It is well established that type 2 diabetes is associated with a range of macrovascular and microvascular complications. Nor is prediabetes a benign condition – for example, it carries a two- to three-fold increased risk of cardiovascular events. 1
Prediabetes and how to recognise the condition has been discussed in an earlier Independent Nursearticle.2
What interventions could interrupt the journey from normoglycaemia through prediabetes to type 2 diabetes? There are now a number of randomised controlled trials in a variety of populations and countries that focus on lifestyle and pharmacological interventions. The individuals in these trials typically had prediabetes defined by impaired glucose tolerance (or impaired fasting glucose) – that is, they were at high risk of developing diabetes.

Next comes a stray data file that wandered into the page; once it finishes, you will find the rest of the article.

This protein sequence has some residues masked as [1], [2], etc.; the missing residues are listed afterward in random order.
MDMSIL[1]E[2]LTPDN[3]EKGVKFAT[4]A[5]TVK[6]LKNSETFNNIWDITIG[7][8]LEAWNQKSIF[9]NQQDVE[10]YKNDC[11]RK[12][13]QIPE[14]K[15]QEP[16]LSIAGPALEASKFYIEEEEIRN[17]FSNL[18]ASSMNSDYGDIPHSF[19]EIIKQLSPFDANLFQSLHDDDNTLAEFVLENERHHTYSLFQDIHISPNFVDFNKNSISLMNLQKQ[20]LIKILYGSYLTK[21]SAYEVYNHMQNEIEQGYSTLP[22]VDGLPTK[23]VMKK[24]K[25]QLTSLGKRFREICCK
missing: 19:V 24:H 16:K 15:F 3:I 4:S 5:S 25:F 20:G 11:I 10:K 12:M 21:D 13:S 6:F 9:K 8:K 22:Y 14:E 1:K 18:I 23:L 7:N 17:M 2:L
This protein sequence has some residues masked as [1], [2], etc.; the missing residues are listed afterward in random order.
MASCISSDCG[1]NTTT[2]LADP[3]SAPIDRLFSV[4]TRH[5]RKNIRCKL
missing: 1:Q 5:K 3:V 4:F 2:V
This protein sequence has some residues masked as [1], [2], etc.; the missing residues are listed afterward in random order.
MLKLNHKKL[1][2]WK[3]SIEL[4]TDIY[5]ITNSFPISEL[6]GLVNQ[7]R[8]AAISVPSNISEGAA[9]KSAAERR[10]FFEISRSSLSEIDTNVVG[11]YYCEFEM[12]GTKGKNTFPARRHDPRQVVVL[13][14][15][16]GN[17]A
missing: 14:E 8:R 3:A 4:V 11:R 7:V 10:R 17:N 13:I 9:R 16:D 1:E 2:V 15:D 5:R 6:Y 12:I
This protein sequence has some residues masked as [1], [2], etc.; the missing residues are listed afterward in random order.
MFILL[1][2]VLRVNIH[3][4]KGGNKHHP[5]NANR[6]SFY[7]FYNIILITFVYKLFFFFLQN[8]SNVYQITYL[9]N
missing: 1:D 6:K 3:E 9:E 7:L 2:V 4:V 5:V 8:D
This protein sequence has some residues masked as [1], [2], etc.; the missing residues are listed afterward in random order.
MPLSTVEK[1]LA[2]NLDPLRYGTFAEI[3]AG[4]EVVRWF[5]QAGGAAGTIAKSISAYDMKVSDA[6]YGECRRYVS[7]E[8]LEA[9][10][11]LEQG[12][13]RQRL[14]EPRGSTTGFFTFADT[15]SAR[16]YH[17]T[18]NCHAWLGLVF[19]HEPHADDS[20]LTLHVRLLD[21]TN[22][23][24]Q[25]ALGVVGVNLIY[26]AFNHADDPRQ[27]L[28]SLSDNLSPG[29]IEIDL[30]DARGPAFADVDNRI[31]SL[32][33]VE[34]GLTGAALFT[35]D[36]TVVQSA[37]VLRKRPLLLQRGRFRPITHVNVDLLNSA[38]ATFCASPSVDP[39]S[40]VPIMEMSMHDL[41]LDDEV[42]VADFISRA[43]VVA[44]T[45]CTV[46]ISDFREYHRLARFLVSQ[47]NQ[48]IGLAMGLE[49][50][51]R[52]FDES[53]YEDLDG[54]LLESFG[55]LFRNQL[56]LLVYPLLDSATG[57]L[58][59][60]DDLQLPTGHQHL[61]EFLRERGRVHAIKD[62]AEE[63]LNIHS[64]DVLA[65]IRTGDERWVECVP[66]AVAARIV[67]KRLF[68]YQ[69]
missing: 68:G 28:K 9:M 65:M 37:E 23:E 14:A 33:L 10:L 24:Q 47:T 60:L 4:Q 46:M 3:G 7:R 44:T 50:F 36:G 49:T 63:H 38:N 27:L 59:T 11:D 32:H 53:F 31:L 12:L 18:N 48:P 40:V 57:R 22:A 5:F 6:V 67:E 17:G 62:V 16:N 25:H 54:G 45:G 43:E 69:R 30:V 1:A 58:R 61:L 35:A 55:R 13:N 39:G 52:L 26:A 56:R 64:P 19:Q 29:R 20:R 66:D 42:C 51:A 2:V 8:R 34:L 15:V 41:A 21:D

Lifestyle interventions are directed towards adjustment of diet, increasing physical exercise and facilitating weight loss.
Several large randomised controlled trials in a variety of countries have investigated the effect of lifestyle on prevention of type 2 diabetes in high-risk groups.
The Finnish Diabetes Prevention Study (FDPS) was one of the first studies to demonstrate that intensive lifestyle intervention effectively reduced the risk of developing diabetes in patients with impaired glucose tolerance.3